Check out the full survey results after the jump — and visit the Career Center, powered by Lateral Link, for more on clerkship bonuses and hiring trends at firms across the country.
Welcome to Part 2 of our Ask The Experts article on long-term career planning, partnership prospects, and in-house careers, brought to you by the ATL Career Center, powered by Lateral Link. Last week, we shared advice about general career development from the Career Center’s Professional Development panelists: Morgan Chu of Irell & Manella, Mike Woronoff of Proskauer Rose, and Vivian Yang, General Counsel at Citysearch.
This week, we’re back with the panelists’ advice on the specific steps that associates need to take if they want to make partner or move in-house. Click here to read the full article and view other resources on the Career Center. If you have tips or questions that you would like covered in future Ask The Experts columns, please email [email protected].
Alternatively, you can read Part One here, and Part Two after the jump.
The evolution of relationships between the genders continues. Currently, in law firms, there is an interesting conundrum; balancing the desire for a gender-blind workplace where “the best lawyer gets the work and advances” and the reality of navigating the complicated maze created by the fact that, in general, men and women do possess differences in their work styles. These variations impact who they work with, how they work, how they build professional connections and how organizations ultimately leverage, reward and recognize the talents of all.
Henry Ford sat on his workbench and sighed. A year earlier, he had personally built 13,000 Model Ts with his own hands. Fashioning lugnuts and tie rods by hand, Ford was loath to ask for help. Sure, there were things about the car that he didn’t quite understand. This explains the lack of reliable navigation systems in the Model T. But Ford persevered because he knew that unless he did everything, he could not reliably call these cars his own.
“Unless my own personal toil is responsible for it, it may as well be called a Hyundai,” Ford remarked at the time.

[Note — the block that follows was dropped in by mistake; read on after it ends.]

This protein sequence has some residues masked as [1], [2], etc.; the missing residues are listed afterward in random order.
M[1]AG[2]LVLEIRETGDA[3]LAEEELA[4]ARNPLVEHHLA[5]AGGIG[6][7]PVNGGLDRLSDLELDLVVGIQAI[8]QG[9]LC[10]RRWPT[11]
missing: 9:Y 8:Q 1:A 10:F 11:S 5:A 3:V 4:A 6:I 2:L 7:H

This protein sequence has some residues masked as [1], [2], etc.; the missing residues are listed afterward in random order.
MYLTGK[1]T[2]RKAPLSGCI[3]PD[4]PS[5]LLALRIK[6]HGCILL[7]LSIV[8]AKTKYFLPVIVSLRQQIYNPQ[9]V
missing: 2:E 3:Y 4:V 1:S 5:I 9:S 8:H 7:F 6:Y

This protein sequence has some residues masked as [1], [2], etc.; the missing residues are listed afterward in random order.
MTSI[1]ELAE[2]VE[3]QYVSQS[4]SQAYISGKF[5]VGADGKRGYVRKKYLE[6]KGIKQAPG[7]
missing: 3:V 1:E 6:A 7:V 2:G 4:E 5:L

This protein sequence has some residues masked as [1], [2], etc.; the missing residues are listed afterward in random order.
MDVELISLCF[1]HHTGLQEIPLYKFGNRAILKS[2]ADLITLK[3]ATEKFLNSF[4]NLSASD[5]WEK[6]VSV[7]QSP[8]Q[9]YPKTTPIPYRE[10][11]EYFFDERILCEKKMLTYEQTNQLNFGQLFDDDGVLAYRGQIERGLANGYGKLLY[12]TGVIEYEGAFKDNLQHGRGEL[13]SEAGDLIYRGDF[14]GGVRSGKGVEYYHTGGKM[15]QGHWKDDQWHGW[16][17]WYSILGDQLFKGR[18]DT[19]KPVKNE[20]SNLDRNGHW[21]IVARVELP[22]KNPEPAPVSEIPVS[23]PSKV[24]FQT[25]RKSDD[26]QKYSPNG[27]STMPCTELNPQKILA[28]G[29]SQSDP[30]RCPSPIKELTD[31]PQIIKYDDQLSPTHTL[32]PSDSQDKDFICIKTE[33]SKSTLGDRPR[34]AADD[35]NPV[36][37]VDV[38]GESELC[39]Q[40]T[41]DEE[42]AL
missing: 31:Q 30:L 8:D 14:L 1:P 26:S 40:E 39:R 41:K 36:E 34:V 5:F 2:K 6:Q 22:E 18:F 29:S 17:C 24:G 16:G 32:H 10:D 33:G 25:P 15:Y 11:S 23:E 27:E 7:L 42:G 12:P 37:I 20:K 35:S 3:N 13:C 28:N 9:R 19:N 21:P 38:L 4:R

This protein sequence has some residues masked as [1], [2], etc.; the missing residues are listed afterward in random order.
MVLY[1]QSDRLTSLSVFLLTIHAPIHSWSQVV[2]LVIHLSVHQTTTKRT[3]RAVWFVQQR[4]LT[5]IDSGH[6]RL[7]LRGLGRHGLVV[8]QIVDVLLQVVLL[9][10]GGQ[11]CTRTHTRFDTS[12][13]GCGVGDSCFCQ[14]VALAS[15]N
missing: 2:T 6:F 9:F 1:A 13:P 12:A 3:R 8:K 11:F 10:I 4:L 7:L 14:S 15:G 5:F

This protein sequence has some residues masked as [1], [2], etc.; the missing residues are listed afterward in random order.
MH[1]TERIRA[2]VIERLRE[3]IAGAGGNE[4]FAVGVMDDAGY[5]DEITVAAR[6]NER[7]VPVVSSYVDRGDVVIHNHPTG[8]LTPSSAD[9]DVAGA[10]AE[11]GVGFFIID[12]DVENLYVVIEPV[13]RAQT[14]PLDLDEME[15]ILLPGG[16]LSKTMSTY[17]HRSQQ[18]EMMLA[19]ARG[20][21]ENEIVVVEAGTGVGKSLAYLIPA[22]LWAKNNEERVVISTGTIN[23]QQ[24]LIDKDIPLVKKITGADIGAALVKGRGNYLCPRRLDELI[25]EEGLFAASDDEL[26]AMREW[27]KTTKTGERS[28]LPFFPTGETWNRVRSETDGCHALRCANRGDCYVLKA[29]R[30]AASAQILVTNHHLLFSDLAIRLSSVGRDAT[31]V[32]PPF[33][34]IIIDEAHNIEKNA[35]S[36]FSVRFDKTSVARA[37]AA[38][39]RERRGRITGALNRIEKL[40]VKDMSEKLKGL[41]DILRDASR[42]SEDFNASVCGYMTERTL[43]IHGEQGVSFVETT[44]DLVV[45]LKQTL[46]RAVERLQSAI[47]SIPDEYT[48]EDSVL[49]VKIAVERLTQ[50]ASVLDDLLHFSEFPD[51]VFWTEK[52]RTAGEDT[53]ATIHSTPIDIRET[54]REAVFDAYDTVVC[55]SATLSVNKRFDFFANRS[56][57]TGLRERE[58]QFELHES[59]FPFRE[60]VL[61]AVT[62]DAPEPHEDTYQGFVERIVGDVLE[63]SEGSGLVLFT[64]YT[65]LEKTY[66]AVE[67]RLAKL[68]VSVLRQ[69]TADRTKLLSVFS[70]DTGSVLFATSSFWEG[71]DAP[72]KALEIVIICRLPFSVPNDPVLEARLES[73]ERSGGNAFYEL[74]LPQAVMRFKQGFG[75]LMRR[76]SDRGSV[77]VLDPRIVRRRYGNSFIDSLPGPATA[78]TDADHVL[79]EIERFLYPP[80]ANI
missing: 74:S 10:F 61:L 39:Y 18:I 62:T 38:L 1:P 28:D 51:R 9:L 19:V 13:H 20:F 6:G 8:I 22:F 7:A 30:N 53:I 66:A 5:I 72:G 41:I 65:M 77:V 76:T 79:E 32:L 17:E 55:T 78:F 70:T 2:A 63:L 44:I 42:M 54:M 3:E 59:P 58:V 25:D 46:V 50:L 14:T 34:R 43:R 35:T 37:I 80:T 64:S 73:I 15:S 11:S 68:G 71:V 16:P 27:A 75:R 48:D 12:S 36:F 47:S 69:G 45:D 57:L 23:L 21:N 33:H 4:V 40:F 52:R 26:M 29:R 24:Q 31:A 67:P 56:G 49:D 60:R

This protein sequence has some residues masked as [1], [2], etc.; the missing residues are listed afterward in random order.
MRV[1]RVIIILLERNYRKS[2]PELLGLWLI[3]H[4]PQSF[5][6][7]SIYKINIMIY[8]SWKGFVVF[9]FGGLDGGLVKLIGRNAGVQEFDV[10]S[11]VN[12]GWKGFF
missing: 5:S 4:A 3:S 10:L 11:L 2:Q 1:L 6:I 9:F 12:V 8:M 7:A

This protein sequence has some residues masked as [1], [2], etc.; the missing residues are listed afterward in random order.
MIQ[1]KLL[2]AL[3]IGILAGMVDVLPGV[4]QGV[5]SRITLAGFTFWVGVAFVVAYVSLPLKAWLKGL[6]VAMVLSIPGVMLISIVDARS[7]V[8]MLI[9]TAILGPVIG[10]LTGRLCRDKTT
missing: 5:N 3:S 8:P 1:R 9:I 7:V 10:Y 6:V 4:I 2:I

The preceding may sound unfamiliar because it is categorically untrue. And also monumentally stupid. Henry Ford didn’t build all those cars by hand. He had help and plenty of it. Almost exactly one hundred years ago, Henry Ford opened up the most technologically advanced assembly line the world had ever seen. Built on the premise that work can be chopped up into digestible pieces and completed by many men better than one, the line ushered in an age of unparalleled productivity.
Today, an attorney refers business because he can’t do everything the client asks of him.
There are three reasons why this is way dumber than a made-up Henry Ford story…
Ed. note: The Asia Chronicles column is authored by Kinney Recruiting. Kinney has made more placements of U.S. associates, counsels and partners in Asia than any other recruiting firm in each of the past six years. You can reach them by email: [email protected].
Since late last year, things have been booming in Hong Kong / China in cap markets, especially Hong Kong IPOs. M&A deal flow has recently been getting a bit stronger as well. Although one can’t predict such things with any certainty, all signs are pointing to a banner entire 2014 for the top end US corporate and cap markets practices in Hong Kong / China. This is not really new news, as its been the feeling most in the market have had for a few months now and things continue to look good.
The head of our Asia practice, Evan Jowers, has been in Hong Kong for about 10 days a month (with trips every other month to both Shanghai and Bejing) for the past 7 months, and spending most of his time there meeting with senior US hiring partners at just about all the major US and UK firms there, as well as prospective candidates at all associate levels and partner levels, and when in the US, Evan works Asia hours and is regularly on the phone with such persons, as our the other members of our Asia team. Our Yuliya Vinokurova is in Hong Kong every other month and Robert is there about 5 times a year as well. While we have a solid Asia team of recruiters, Evan Jowers will spend at least some time with all of our candidates for Asia position. We have had long standing relationships, and good friendships in some cases, with hiring partners and other senior US partners in Asia for 8 years now.